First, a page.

Place the pie in a pre-heated oven at 200C for about 40 minutes or until the pastry is nicely browned.  Serve with green vegetables – mine paired nicely with garlicky sauteed leeks and courgettes.

**STOP PRESS**  The Waiter, there's something in my… pie roundup has now been posted with an amazing 65 pie recipes featured!  Something for everyone.

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{ 32 comments… read them below or add one }

Stephanie February 27, 2007 at 6:19 pm

I happen to know you’re telling the truth: I tried to post a comment last night, about the potatoes in the previous post, and was rudely informed Typepad was not working at that moment.
I had lots of venison as a kid (hmmm…could be why I’m a veggie now?); my step-dad was all about the slaughtering of wild animals. We’d turn it into just about everything: sausage, jerky, steaks, you name it. Gawd…I got so sick of eating deer!!

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sam February 27, 2007 at 8:26 pm

I was already to be totally amazed as to the wonderfulness of your pastry making skills when I noted you cheated almost as much as I did.

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neil February 27, 2007 at 8:33 pm

You’re not alone in the fruit/meat thing. A Swiss mate’s favourite way with venison was to slowly stew it with fruit, he used peaches too and bananas. You think you’re slow with your post, I’ve only just thought of a recipe, should have a post up tomorrow or the day after.

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MeltingWok February 27, 2007 at 11:39 pm

Hi Jeanne, I’ve never tried venison or much of a pie person to be honest. Thanks to you, your wonderful quotes have managed to put a kick behind my mind, my back and all sideways haha, I was totally jazzed and inspired !! I’m so glad I found your site for me to share and participate in your WTSIM event. Most of all, I’m so glad I’ve conquered my fear in pie baking, and perhaps next time, I could be in your next even, possibily call : “waiter, there’s more in my pie” ? *grins* Cheers & you have a pleasant one :)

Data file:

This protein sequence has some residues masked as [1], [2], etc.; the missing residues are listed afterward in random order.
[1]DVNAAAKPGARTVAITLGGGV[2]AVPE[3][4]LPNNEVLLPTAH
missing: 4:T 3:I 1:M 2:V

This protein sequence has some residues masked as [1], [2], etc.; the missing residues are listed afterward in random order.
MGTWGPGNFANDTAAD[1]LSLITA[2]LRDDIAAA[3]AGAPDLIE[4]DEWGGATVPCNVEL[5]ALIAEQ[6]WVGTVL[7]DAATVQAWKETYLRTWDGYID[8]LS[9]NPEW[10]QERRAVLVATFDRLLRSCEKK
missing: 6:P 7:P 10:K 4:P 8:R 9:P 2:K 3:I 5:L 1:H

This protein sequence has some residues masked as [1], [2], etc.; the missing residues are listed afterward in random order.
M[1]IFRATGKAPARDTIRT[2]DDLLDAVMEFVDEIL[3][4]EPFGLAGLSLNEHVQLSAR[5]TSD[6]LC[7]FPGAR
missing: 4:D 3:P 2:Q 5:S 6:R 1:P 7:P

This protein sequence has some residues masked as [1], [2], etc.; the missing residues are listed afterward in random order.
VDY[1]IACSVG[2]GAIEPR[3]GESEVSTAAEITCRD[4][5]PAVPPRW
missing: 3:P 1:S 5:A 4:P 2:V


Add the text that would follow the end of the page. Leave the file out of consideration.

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Pille February 28, 2007 at 11:25 am

Ok. I so want a bambi (sorry, venison) stew – or even better, pie – now!!! With peaches, please..

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kat February 28, 2007 at 1:20 pm

Hi Jeanne – this post looks fabulous, I can just smell it! I shall be giving it a try over the weekend with Oisin venison which is farm-reared deer from the North of Ireland (made briefly famous by Richard Corrigan in last year’s BBC series The Great British Menu). I must confess that growing up in SA we were not the jagter types either, so my experience of venison pre-europe was in the majority kudu biltong, the occasional impala roast at a KNP restaurant or the like! If the winds keep up at the galeforce they currently are, rest assured a wildsvleispastei will bring some definite home warmth to Dublin this weekend! Thanks again for the idea.

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girlie February 28, 2007 at 1:20 pm